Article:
A sad sight

On Earth, concern is rising, and so are water levels. Tomoko and Takiko, who seem to be roommates, are listening to a radio broadcast that warns that water levels are going to rise even more as Gorath gets closer. All listeners are advised to take shelter. Tomoko is calmly packing, but Takiko seems to have given up and says that everybody is going to die. Not only is this bad enough, but it's going to get a little worse. Kanai, along with two of his fellow astronauts, knock on their apartment door. Kanai can't say anything, but his comrades inform the two girls that Kanai has amnesia. One of the astronauts says that they brought Kanai to see them in hopes that this would trigger his memory. It isn't working, though. Kanai manages to mumble "I'm sorry," but it's clear he doesn't recognize either one. Tomoko offers to take him along with them to her grandfather's house, and everybody agrees that this is a good idea.

So...the South Pole jets are blasting, the sea levels are rising, Gorath is getting closer, and there's ten minutes left in the movie. Will the Earth survive? Will Kanai recover? It's not looking real good right now, because on its path to the Earth Gorath collided with the Moon, and the Moon lost. Water levels continue to rise, causing considerable destruction (more less-than-stellar model work here).

However, it appears that for now, at least, Dr. Sonoda's house is being spared. A storm is raging outside, and the noise draws Kanai outside, although Takiko grabs him and begs him not to go out, suggesting that she does have feelings for him despite the cavalier way he treated her late fiance's photo.

Unfortunately, water levels are rising high enough so they're beginning to reach the jet tubes and some of the flames are going out. Is all lost? Gorath will be at its closest to Earth in two minutes! Can the Earth hold out? Then just now, something good happens. Kanai, the girls, and Dr. Sonoda are watching the approach of Gorath on TV, and the sight of Gorath jolts Kanai back to normal and restores his memories. But Gorath keeps coming.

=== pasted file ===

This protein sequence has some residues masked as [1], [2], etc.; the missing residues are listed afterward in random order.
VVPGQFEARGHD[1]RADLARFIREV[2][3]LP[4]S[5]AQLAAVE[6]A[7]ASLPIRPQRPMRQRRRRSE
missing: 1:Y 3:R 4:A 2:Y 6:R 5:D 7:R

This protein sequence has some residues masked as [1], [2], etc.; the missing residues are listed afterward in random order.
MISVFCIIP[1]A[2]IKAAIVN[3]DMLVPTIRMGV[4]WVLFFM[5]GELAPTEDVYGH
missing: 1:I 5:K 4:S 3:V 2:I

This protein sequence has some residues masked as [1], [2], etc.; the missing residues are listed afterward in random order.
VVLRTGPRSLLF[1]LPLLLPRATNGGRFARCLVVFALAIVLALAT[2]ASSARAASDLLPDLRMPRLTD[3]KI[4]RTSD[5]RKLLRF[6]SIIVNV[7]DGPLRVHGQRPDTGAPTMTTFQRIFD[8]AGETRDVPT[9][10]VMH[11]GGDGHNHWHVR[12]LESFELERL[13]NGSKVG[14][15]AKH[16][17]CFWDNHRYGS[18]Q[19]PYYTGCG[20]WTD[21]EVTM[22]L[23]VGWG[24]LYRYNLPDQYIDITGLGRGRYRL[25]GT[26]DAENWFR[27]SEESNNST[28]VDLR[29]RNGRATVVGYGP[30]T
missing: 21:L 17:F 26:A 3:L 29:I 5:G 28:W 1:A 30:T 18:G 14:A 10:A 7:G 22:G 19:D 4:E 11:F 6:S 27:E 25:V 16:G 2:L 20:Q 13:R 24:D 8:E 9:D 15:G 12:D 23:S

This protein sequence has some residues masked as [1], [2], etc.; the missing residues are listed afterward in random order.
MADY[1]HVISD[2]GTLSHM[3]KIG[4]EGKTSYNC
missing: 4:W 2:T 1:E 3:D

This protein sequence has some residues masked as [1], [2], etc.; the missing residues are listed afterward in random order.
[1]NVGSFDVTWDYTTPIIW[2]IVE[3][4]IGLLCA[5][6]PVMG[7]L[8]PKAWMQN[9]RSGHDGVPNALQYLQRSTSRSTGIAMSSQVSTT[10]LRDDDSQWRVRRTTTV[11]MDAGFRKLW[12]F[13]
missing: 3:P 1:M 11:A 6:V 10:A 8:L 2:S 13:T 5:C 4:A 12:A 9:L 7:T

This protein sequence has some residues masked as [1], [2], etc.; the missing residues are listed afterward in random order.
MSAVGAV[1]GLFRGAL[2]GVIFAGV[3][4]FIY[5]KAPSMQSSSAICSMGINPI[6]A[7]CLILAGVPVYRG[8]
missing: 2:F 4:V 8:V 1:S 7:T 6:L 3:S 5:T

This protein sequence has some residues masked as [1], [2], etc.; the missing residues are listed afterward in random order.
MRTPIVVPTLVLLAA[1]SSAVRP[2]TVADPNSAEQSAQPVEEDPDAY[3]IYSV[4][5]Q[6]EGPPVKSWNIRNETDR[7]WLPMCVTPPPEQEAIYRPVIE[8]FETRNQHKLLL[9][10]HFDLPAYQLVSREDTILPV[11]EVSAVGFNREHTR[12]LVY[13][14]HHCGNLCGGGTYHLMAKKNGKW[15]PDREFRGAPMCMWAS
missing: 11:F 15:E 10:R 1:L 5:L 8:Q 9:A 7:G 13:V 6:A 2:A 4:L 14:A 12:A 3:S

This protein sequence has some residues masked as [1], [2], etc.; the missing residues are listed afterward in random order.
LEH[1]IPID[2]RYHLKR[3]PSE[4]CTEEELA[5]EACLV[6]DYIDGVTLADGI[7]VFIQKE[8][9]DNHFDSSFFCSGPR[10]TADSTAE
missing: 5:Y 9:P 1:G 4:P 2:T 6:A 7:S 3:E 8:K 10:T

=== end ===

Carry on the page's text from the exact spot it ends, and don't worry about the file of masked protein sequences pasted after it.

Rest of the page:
And...Gorath passes by. The Earth has been spared. Of course there's a lot of damage to be repaired, not to mention that Earth needs to be put back on its course. But everybody is confident that this can be done, and I have to agree. If we can move the Earth out of Gorath's path, we can do anything! Of course, the poor giant walrus is dead. And the Moon is gone. And here we end.

Really, if you ignore the impossible science, this is a good movie. The acting, the writing, and the pacing are all good. Unlike so many B movies, there was just enough run time to tell the story well. The was no filler to stretch an inadequate plot to make up the allotted time, and a complicated plot wasn't crammed into too short a time. The dubbed American version isn't too different from the Japanese version. About 10 minutes was cut out here and there, and some exposition was added at the beginning to explain the JX-1's mission. I've already mentioned that the giant walrus was cut out, but I understand that the only reason he was put into the movie in the first place is so there would be some sort of kaiju in the movie. He isn't missed.

As I mentioned at the start, most of the actors in this movie are gone, with only a handful of exceptions. I'm glad to say that Akira Kubo and Kumi Mizuno are not only stll alive, but still acting.

For those who want to see Gorath for themselves, Bradley, my associate-in-bad-movie-reviews, says that Gorath is available on the Internet Archive.

Written by Pam Burda in April, 2021.